Table 1
Summary statistics of Scophthalmus maximus 454-pyrosequencing.
Figure 1
Scophthalmus maximus transcriptome assembly statistics.

A top-25 showing the most commonly detected proteins terms in the annotation process represented different functional groups including an elevated amount of immune-related proteins (Figure 2). The precursor of type 2 ice structuring protein was surprisingly the more represented BLAST hit (654 hits). Antifreeze proteins (AFPs) have in common the ability to bind to ice and inhibit its growth [20]. Type II antifreeze proteins found in smelt (Osmerus mordax) and herring (Clupea harengus harengus) belong to the C-type lectin superfamily, although these ice-binding proteins do not appear to function as lectins [21]. Millán et al. [22] using an oligo-microarray specific for turbot, found a great up-regulation of antifreeze polypeptide precursor in fish challenged intraperitoneally with the bacteria Aeromonas salmonicida. It could be interesting to study whether this molecule possesses any antiviral function. Lectins are recognition molecules capable to adhere to carbohydrates that are implicated in direct first-line defense against pathogens [23]. L-rhamnose-binding lectin CSL2 (476 hits) and lectin (137 hits) also appear represented in the BLASTx top-hit sequences.

Figure 2
BLASTx top-hit sequence distribution of gene annotations.

Other immune-related proteins appearing in the top-hit sequences are 14 kDa apolipoprotein (591 hits), precursor of apolipoprotein A1 (480 hits) and apolipoprotein A1 (52 hits). Apolipoproteins with a molecular weight of 14 kDa (apo-14 kDa) are associated with fish plasma high density lipoproteins (HDL) and phylogenetic analysis indicates that fish apo-14 kDa can be the homologue of mammalian apoA-II [24]. Although the main role of HDL/apolipoproteins seems to be its participation in cholesterol transport [25], multiple immune functions have been reported for mammalians and fish, including antiviral, antibacterial and anti-inflammatory activities [26][32].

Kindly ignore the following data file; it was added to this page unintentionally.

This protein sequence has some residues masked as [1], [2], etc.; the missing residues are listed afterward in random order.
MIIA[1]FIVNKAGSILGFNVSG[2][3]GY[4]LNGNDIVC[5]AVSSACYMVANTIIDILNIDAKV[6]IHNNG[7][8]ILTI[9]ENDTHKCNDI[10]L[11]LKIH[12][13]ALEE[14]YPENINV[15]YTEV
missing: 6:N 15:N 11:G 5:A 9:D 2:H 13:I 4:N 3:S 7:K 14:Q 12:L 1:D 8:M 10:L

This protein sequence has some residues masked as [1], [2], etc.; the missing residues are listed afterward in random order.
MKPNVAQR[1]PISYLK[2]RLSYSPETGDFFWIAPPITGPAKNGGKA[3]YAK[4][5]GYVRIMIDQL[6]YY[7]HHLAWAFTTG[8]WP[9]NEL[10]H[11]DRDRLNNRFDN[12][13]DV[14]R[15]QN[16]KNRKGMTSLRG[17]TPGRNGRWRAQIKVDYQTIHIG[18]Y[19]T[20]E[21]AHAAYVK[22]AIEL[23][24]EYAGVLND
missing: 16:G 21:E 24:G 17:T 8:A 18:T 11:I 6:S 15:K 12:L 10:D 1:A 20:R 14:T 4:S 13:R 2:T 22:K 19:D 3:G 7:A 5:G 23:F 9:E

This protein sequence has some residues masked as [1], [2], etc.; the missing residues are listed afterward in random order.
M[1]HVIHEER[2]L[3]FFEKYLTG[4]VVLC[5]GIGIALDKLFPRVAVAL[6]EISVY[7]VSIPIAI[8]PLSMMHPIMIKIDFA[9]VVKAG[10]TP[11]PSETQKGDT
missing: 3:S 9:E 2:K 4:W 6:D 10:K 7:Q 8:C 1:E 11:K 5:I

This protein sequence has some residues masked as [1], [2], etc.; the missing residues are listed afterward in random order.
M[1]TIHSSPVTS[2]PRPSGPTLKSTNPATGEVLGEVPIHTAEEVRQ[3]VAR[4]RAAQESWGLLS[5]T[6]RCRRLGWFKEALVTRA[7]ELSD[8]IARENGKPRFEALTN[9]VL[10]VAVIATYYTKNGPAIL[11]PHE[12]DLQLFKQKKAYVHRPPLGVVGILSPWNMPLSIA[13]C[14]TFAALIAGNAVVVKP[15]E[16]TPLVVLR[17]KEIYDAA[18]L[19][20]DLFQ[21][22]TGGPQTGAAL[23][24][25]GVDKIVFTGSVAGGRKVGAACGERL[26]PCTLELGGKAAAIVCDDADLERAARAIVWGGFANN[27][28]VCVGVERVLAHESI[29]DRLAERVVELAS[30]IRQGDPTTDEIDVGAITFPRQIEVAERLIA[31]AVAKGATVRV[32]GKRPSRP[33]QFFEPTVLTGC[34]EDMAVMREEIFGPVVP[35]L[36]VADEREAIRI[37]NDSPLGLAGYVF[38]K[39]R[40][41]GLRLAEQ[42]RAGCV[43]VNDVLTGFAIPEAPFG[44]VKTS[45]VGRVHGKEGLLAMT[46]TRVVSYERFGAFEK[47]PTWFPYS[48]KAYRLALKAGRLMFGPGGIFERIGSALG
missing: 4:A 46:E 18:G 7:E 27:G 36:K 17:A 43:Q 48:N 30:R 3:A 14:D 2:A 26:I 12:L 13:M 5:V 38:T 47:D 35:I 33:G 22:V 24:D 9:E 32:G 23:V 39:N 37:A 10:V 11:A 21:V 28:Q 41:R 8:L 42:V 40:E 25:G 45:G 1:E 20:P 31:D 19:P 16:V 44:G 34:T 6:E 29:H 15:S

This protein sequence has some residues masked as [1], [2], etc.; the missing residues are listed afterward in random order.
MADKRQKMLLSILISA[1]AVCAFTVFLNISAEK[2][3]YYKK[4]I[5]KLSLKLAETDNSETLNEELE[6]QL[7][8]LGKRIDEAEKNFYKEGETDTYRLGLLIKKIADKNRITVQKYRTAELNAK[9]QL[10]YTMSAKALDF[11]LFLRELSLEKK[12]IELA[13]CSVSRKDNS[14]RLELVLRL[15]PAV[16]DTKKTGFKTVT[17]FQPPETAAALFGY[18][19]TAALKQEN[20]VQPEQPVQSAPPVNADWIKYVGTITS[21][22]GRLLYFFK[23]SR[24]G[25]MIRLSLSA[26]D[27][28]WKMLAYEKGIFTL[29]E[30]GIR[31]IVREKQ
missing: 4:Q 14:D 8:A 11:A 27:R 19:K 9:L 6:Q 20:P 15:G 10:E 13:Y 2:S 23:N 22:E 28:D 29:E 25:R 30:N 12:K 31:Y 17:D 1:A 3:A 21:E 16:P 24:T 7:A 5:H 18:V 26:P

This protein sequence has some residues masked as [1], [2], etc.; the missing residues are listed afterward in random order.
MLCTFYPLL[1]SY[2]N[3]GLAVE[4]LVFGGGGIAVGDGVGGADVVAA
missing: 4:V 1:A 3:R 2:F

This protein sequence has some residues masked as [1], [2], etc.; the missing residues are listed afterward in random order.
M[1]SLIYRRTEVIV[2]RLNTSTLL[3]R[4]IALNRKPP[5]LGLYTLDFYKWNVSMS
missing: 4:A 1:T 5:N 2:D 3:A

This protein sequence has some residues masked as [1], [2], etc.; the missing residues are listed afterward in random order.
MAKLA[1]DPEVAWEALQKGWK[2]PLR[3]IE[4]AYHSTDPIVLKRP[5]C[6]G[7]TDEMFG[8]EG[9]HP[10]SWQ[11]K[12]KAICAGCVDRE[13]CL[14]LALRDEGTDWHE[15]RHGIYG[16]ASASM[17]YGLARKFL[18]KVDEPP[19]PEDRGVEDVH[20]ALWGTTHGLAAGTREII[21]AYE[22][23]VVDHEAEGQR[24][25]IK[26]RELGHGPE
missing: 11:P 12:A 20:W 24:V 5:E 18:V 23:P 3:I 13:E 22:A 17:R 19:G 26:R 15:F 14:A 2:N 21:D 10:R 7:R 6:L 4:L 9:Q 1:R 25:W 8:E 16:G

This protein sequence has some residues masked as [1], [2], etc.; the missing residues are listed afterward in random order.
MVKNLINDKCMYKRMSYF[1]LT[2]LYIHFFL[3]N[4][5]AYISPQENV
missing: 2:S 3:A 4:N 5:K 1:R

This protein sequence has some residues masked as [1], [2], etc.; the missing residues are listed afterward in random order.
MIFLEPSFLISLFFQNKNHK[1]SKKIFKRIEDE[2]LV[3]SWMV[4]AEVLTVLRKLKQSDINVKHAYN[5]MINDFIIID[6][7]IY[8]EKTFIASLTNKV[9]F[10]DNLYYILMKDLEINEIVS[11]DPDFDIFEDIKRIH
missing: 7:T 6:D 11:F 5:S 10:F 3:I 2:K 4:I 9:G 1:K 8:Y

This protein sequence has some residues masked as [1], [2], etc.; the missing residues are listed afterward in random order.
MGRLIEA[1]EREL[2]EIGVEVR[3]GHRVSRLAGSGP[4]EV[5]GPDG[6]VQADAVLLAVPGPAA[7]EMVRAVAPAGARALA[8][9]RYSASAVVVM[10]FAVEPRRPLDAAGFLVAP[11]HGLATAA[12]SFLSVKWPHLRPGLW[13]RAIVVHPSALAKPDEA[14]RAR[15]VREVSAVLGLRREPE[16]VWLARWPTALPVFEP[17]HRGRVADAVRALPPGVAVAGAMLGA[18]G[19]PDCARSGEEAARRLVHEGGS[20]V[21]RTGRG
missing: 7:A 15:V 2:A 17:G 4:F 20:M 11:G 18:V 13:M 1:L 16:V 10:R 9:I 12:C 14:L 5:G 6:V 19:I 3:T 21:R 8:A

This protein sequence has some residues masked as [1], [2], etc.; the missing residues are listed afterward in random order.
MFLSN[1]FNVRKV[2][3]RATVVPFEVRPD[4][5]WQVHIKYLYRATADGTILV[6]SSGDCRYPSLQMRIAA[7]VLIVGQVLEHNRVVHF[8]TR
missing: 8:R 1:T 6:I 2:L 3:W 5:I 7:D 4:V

Both precursor of alpha-1 microglycoprotein (365 hits) and precursor of homolog to alpha-1-antitrypsin (326 hits) possess an immunomodulatory role regulating the inflammation process [33][35]. Precursor of trypsin-1 (83 hits) and precursor of trypsin-2 (45 hits) are serine proteases presenting a proinflammatory role during the pathogenesis [36], [37] besides their digestive function.

Other group widely represented was related with the complement cascade (complement component C3 with 114 hits) and coagulation (precursor of fibrinogen beta chain with 90 hits and fibrinogen-gamma chain with 60 hits). Fibrinogen is important not only for its pro-coagulatory functions but also for its pro-inflammatory activities [38], [39]. Precursor of Hyaluronan-binding protein 2 (56 hits) and other hyaluronan related proteins regulate inflammation and tissue damage through the cell recruitment and release of inflammatory cytokines [40].

Precursor of serotransferrin (280 hits) is a glycoprotein with iron-chelating properties that transports and scavenges extracellular iron [41]. Precursor of haptoglobin (56 hits) and precursor of hemopexin (47 hits) are acute phase proteins that recycle hemoglobin from senescent erythrocytes [42], [43]. Moreover, Hemoglobin subunit alpha-1 (174 hits) was another sequence belonging to the top-hit sequences. The high transcriptional level of these genes could be due to the anemia and hemorrhaging caused by viral haemorrhagic septicaemia virus (VHSV) [44] and also to the ability of the viruses to maintain an iron-replete host for replication [45].